More than 100 events and activities are taking place across the country to celebrate the day and encourage more people to ‘ask’ about clinical research through the NIHR ‘OK to ask’ campaign.
Simon Denegri, NIHR National Director for Patients and the Public and sponsor of the ‘OK to ask’ campaign said:
“The ‘OK to ask’ campaign is now in its third year and the number of events and activities grows each year but we’ve really hit a milestone this year which is wonderful. The campaign gives a voice to the research community to make research more visible to people locally and patients and the public get an opportunity to ‘ask’ about research and what it could mean for them. It’s a win-win for all concerned.”
A recent survey conducted by the NIHR Clinical Research Network showed that 95 per cent of people surveyed said it was important to them that the NHS carries out clinical research but less than 21 per cent said they would feel very confident about asking their doctor about research opportunities.
Simon Denegri added:
“With more than 600,000 people taking part in clinical research studies in the NHS last year, it’s vitally important that research is visible to people so that they can access information about research opportunities. This will encourage more people to ask about how they can get involved and eventually help to improve treatments and care across the NHS.”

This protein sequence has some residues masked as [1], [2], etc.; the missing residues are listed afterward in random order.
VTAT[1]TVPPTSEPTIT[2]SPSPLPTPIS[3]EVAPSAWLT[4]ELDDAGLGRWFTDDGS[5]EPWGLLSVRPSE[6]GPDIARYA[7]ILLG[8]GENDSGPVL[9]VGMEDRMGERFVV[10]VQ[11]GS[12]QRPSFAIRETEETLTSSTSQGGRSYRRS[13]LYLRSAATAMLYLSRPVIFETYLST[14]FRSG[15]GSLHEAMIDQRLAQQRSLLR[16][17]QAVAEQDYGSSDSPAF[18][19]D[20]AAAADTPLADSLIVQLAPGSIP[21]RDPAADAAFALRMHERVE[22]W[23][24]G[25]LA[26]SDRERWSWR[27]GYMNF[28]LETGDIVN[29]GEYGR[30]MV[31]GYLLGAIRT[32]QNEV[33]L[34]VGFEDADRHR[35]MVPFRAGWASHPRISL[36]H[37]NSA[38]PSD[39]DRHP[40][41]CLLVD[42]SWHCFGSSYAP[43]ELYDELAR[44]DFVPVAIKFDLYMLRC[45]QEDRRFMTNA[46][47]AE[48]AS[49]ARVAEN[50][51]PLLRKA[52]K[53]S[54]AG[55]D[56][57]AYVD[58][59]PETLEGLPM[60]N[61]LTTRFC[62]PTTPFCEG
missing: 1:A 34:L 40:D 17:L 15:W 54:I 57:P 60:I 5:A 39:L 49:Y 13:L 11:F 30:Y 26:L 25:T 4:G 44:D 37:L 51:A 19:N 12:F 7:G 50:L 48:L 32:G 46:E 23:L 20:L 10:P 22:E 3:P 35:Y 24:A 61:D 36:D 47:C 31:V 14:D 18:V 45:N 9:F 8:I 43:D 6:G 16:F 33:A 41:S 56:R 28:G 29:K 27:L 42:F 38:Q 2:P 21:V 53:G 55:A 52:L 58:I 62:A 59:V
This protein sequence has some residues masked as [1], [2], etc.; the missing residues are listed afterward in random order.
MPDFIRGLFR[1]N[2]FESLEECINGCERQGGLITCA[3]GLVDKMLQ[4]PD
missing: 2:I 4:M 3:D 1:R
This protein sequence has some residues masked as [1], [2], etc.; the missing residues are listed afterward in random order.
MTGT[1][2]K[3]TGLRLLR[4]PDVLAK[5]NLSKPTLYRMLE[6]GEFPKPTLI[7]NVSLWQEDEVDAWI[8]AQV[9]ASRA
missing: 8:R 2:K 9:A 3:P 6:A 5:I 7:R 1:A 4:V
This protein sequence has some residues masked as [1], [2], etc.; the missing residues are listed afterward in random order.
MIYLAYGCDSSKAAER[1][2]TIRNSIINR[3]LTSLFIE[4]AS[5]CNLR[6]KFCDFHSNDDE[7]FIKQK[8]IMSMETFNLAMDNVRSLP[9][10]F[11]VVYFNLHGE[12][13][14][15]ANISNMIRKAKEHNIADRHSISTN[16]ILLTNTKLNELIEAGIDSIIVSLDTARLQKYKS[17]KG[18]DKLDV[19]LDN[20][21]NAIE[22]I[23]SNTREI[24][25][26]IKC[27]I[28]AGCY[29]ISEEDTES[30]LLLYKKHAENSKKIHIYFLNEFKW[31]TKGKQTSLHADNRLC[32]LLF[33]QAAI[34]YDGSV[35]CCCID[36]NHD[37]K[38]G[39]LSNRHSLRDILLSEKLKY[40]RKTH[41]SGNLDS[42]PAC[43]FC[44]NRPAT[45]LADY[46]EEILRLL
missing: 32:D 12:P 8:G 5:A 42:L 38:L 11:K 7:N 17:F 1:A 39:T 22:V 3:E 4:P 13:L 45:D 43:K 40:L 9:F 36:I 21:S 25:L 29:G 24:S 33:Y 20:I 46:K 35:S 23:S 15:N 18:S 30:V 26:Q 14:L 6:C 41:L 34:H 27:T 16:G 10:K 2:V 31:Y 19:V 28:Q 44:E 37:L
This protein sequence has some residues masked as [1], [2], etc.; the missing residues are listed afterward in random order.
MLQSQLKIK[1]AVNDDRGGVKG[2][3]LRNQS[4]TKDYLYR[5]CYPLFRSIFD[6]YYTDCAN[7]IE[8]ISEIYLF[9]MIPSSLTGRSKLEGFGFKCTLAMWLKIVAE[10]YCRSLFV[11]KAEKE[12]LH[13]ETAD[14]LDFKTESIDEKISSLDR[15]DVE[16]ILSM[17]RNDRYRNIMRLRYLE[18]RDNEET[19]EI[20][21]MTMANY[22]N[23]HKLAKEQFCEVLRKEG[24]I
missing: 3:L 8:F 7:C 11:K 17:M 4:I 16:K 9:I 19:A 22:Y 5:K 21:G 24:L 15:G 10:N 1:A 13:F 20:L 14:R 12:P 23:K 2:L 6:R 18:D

In the run up to International Clinical Trials Day, a series of weekly research focused Twitter chats have taken place using the hashtag #oktoaskhour. Expert panellists from some of the largest research specialty areas have joined the conversation each week to answer questions about research from healthcare professionals and members of the public.
You can catch up on the chat summaries by clicking the links below:
Take part in our own research
We are looking for GP practices to participate in research studies run by our own dedicated Primary Care Clinical Trials Unit, covering research in infectious disease, cardiovascular and metabolic disease, behavioural medicine and other topics of major national and international importance.
You can find out more about studies open for recruitment by downloading the the Primary Care Clinical Trials Unit Spring newsletter, or contact Ly-Mee Yu.
In addition, patients wishing to help us decide what to research and how to research it - so our research if focused on what patients need - can also get involved in our studies. Find out more here or contact Lynne Maddocks.